Centre for Theoretical Cosmology News

Planck Satellite Team receive 2018 Gruber Prize in Cosmology

The Gruber Foundation has awarded its 2018 $500K prize in cosmology to the Planck Satellite team, which includes CTC and other Cambridge scientists. The Prize will be awarded on August 20, at the General Assembly of the International Astronomical Union, in Vienna.

The Gruber International Prize Program is administered by Yale University and was created to recognise excellence in science by highlighting fields with the potential to create a better world. As well as cosmology, it awards annual prizes in neuroscience and genetics.

Gruber Prize medal

Through its study of the Cosmic Microwave Background (CMB), the European Space Agency’s Planck observatory collected data that has provided cosmology with the definitive description of the universe on the largest and smallest scales.

“These measurements,” the Gruber Prize citation reads, “have led to the determination of cosmological parameters (matter content, geometry, and evolution of the universe) to unprecedented precision.”

“The Planck project has made definitive measurements of the properties of our expanding universe. This stunning achievement was the result of a large group effort, and we are pleased to recognize both the Planck team as a whole and its principal science team leaders,” says Robert Kennicutt of the University of Arizona, Chair of the Selection Advisory Board to the Prize. The citation names the principal investigators Jean-Loup Puget (High Frequency Instrument) and Nazzareno Mandolesi (Low Frequency Instrument) and the whole Planck Team.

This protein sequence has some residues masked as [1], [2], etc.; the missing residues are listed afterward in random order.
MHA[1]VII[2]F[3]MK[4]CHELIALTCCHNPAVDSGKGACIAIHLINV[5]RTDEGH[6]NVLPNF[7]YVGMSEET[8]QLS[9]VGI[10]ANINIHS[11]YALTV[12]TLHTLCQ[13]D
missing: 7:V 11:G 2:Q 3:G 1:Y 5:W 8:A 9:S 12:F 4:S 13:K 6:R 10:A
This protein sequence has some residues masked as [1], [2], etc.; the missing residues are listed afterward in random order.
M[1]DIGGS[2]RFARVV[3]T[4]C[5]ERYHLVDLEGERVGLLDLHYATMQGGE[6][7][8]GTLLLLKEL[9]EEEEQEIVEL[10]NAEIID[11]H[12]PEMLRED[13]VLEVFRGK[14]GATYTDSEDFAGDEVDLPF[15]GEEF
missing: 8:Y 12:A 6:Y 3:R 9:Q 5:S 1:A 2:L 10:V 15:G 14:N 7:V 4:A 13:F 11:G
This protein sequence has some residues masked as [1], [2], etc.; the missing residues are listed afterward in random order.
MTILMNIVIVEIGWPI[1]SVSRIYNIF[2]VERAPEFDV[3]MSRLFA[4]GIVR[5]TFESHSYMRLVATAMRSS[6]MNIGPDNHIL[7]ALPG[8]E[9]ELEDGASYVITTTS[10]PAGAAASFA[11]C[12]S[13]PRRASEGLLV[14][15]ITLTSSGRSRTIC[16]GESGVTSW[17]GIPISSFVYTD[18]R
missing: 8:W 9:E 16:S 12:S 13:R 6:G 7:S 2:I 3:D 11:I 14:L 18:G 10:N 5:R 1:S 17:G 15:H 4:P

High level contributions and leadership of several key Planck papers came from the Cambridge Planck Analysis Centre, an interdisciplinary team at the Kavli Institute of Cosmology led by Professor George Efstathiou, made up of members from the Institute of Astronomy, the Cavendish Astrophysics Group and the DAMTP Centre for Theoretical Cosmology (CTC).  

Planck Core Team members from the CTC include several faculty members, Dr James Fergusson, Professor Anthony Challinor and Professor Paul Shellard. Innovative techniques pioneered within the group were used in the Planck analysis to cross new qualitative thresholds in the study of non-Gaussianity and gravitational lensing. This work led to important constraints on large classes of inflationary models for the origin of structure in the Universe, notably eliminating a number of scenarios with a low sound speed which were motivated by fundamental theory. Critical CMB measurements of deviations from Gaussian statistics remain the most stringent test of inflation.

Gruber Prize website


Planck satellite

Picture credit: European Space Agency